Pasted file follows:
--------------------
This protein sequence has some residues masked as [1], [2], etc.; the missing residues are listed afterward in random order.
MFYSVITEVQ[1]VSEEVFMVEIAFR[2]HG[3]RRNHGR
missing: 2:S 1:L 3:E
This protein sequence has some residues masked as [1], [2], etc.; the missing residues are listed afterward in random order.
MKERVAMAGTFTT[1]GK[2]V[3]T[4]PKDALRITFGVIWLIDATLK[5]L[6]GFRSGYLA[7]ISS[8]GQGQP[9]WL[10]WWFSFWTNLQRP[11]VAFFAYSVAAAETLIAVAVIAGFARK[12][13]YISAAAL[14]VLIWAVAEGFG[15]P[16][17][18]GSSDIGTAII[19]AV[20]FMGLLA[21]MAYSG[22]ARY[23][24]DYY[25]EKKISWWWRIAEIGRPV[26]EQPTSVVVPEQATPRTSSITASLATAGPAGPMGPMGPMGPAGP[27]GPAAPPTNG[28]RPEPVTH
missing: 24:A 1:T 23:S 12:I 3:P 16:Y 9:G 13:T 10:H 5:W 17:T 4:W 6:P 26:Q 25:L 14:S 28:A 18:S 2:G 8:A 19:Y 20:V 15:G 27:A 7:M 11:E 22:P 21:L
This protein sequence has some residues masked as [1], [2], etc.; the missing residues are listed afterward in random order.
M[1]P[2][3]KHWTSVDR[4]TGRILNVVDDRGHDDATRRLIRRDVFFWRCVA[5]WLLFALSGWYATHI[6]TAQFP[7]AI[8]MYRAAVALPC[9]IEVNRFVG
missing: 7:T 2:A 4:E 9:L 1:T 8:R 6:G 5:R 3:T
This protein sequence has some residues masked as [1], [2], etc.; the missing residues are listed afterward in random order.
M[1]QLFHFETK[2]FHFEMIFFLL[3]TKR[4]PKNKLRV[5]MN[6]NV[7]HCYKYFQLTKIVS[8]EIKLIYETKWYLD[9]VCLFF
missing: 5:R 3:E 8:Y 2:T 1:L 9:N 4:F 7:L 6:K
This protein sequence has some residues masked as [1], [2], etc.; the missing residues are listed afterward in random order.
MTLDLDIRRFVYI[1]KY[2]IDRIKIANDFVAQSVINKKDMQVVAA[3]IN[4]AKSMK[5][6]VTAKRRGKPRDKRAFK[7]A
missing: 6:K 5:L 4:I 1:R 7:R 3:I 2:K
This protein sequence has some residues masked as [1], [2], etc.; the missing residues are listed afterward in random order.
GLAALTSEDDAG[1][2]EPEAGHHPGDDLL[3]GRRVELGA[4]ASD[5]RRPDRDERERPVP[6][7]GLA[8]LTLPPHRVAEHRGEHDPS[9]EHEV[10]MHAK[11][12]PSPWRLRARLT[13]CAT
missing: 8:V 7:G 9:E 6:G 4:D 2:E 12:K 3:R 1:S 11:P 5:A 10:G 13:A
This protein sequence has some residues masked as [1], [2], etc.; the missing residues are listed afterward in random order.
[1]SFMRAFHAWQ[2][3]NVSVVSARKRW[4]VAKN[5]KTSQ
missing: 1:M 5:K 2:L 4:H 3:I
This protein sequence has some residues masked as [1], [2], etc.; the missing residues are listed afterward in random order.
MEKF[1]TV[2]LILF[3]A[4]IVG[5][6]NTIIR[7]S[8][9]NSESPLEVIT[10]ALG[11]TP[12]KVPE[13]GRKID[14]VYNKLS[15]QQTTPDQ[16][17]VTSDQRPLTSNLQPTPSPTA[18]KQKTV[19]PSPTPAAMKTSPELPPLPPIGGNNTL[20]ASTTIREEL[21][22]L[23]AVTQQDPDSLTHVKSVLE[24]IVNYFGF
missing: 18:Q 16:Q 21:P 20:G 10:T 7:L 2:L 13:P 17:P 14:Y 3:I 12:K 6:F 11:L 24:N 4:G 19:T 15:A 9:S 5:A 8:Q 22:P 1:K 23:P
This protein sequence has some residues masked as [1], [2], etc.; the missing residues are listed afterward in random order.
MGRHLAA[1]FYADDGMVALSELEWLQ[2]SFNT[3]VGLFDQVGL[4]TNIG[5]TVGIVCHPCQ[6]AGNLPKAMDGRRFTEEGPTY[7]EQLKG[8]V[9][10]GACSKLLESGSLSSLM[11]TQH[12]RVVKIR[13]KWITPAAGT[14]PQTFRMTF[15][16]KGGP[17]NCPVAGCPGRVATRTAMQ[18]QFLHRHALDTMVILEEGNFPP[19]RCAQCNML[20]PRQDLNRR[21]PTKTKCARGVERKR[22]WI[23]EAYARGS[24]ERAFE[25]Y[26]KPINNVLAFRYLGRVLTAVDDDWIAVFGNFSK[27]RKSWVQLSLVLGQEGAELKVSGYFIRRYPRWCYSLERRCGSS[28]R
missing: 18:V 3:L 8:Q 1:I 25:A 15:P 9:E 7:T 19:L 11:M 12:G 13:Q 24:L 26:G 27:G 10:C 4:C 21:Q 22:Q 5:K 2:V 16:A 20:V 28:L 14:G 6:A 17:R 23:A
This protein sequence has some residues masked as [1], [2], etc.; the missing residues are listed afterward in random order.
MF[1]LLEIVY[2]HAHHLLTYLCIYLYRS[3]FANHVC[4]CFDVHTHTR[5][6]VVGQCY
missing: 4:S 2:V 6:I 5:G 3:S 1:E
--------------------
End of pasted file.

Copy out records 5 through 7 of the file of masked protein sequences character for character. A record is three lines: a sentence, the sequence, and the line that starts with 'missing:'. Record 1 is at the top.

This protein sequence has some residues masked as [1], [2], etc.; the missing residues are listed afterward in random order.
MTLDLDIRRFVYI[1]KY[2]IDRIKIANDFVAQSVINKKDMQVVAA[3]IN[4]AKSMK[5][6]VTAKRRGKPRDKRAFK[7]A
missing: 6:K 5:L 4:I 1:R 7:R 3:I 2:K
This protein sequence has some residues masked as [1], [2], etc.; the missing residues are listed afterward in random order.
GLAALTSEDDAG[1][2]EPEAGHHPGDDLL[3]GRRVELGA[4]ASD[5]RRPDRDERERPVP[6][7]GLA[8]LTLPPHRVAEHRGEHDPS[9]EHEV[10]MHAK[11][12]PSPWRLRARLT[13]CAT
missing: 8:V 7:G 9:E 6:G 4:D 2:E 12:K 3:R 1:S 11:P 5:A 10:G 13:A
This protein sequence has some residues masked as [1], [2], etc.; the missing residues are listed afterward in random order.
[1]SFMRAFHAWQ[2][3]NVSVVSARKRW[4]VAKN[5]KTSQ
missing: 1:M 5:K 2:L 4:H 3:I